For his own safety Bizzy only has access inside the house and out at the back to play in the enclosed back garden – but this was/is not enough to keep him happy especially when he hears his two dog “brothers” getting ready for their daily walk. He would “shout” at us wanting to know why he can’t also go outside in the front with his brothers. He thinks he is one of them. So, we slowly got him used to wearing his harness and leash and then we slowly got him used to going for a daily neighbourhood walk. He loves his walks. When the harness goes on (after I ring a little bell that is there beside the harness) he comes running to us wanting his harness on and wanting his walk time.
Keeping Bizzy safe is a big one and a constant worry because he climbs up onto things but often he is to afraid to climb down. We have come to recognise his “help me” meow is different from other meows. Obviously we cant always be home and so we are not sure if the “help me” meow is just to keep us on our toes (how smart) because we have not yet come home to find Bizzy stuck ! Anyway, because he is very loved – we will always come running when he shouts for help.
A second reason why Bizzy is not allowed in the front of the house without wearing a harness and leash – he will, if he gets out, be off into the neighbourhood and he will never find his way back – we believed that for a long time. So to help him find his way home, if he ever gets out front, accidents do happen, we have trained him, always wearing a harness and leash, during training, to go for little walks (also helps to help keep his mind stimulated) up and down the road in the front of his house. Its amazing how we can see between now and when he first started his walks that he now knows where he is during these walks and which way is home and where – this is amazing- the front gate is to come back inside and the front door. He always rubs himself against the gate and front door before he enters the house. We also noticed that when he walks he wants to walk close to fences, garage doors, walls etc – feeling his way home with his whiskers and most probably he feels safer between me and fence, wall etc. Best of all, these days he is very pushy that he has his daily neighbourhood walk. Great because it keeps his mind stimulated and me walking fit. If we pretend we have forgotten about his walk, usually happens late afternoon, he bangs against the closed front door and shouts at us in his loudest voice – “Its my harnie time”.
There are other smaller but important things. A standard size litter tray was suddenly too small for Bizzy so we bought him the biggest plastic container we could find and now he aims just fine.
Bizzy also moved into his own “bedroom” (the laundry room) for night time sleeping. We introduced this to him slowly because having free roam of the house at night, Bizzy getting “stuck” ended up shouting through the night and no one got any sleep. He has grown so attached to his own room he often goes there to catnap during the day (its a sunny, large room) and by 9.30 pm he takes himself to his room for bedtime sleeping. How he knows its night time sleep time is amazing. At night, when we close the door of his room, it has in it everything in there that he needs until morning – his bed and blankets, water fountain, a scratch post, toys, always a night time treat and dry food to snack on until the morning. (Because Bizzy is blind he never wakes up first – he only starts his “Good Morning” meows “Let me Out for real breakfast” when he hears his dog brothers are up and about and we are walking around.)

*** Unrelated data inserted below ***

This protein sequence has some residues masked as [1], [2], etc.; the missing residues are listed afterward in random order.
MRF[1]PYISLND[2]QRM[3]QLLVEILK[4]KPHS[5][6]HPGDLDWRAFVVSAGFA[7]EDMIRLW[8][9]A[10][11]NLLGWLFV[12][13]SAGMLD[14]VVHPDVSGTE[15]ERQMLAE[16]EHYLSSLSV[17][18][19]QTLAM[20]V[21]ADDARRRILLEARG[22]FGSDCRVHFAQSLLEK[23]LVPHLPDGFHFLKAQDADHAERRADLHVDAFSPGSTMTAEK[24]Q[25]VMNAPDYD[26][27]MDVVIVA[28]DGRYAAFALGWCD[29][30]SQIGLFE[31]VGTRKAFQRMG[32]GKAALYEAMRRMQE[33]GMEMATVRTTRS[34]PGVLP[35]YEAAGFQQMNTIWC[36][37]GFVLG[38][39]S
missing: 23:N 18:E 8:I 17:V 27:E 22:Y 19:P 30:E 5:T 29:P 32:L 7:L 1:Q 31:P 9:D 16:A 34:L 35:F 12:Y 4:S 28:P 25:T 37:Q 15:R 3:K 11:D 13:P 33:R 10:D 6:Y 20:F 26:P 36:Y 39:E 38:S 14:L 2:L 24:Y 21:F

His preference of toys changed. Before he was blind all toys were fun. Now, its only catnip mice or toys with sound.
Q: What would you recommend anyone planning on getting a Siamese/Oriental to do before adopting/buying?
There is no reason why a blind cat cant be a happy cat and if a PRA+ kitten / cat becomes part of your home then so it is but if we all start asking breeders if the breeding cats are PRA free then surely there will be less PRA kittens / puppies born into the world.A brave young Siamese cat learns to cope with blindness brought on by a genetic disorder called PRAClick To Tweet
According to Dr. Ruth MacPete, DVM who has had personal experience with PRA in two of her own cats, she suggested the following:
Diagnosis of progressive retinal atrophy
If it looks like your cat is having trouble seeing, you should take her to the veterinarianCat’s eyes as soon as possible. Your veterinarian can usually diagnose PRA based on the appearance of your cat’s retina. Electroretinography or genetic testing may be ordered to confirm the diagnosis.
Treatment of progressive retinal atrophy
Unfortunately, there is no treatment for PRA due to a genetic mutation. However, scientists have identified 2 of the genes that cause PRA in cats, allowing breeders of predisposed breeds to check their breeding stock with these genetic tests. For fluoroquinolone-associated PRA, it is important to discontinue the antibiotic as soon as possible to avoid additional damage to the retina. With taurine-deficiency PRA, correcting the nutritional deficiency promptly stops the progression.
Living with progressive retinal atrophy
It’s important for people to understand that cats can adjust remarkably well to living with PRA. Unlike people, cats don’t need to drive or read and they spend most of their time in one place. As a result, cats become familiar with the layout of their house and can get around easily by memory. However, there are 2 things you need to know if you are living with a blind cat:
- Try not to rearrange furniture
- Keep blind cats away from pools and balconies without barriers
Dr. MacPete stated, “Most people who met my cats didn’t even realize they were blind and were amazed to see them maneuver around my house and even jump onto the furniture.”
Please help Bizzy spread the word by following him on IG at @bizzibabs_pra_siamese and feel free to drop us a comment on any experience you may have had with feline PRA or caring for a blind cat. >^..^<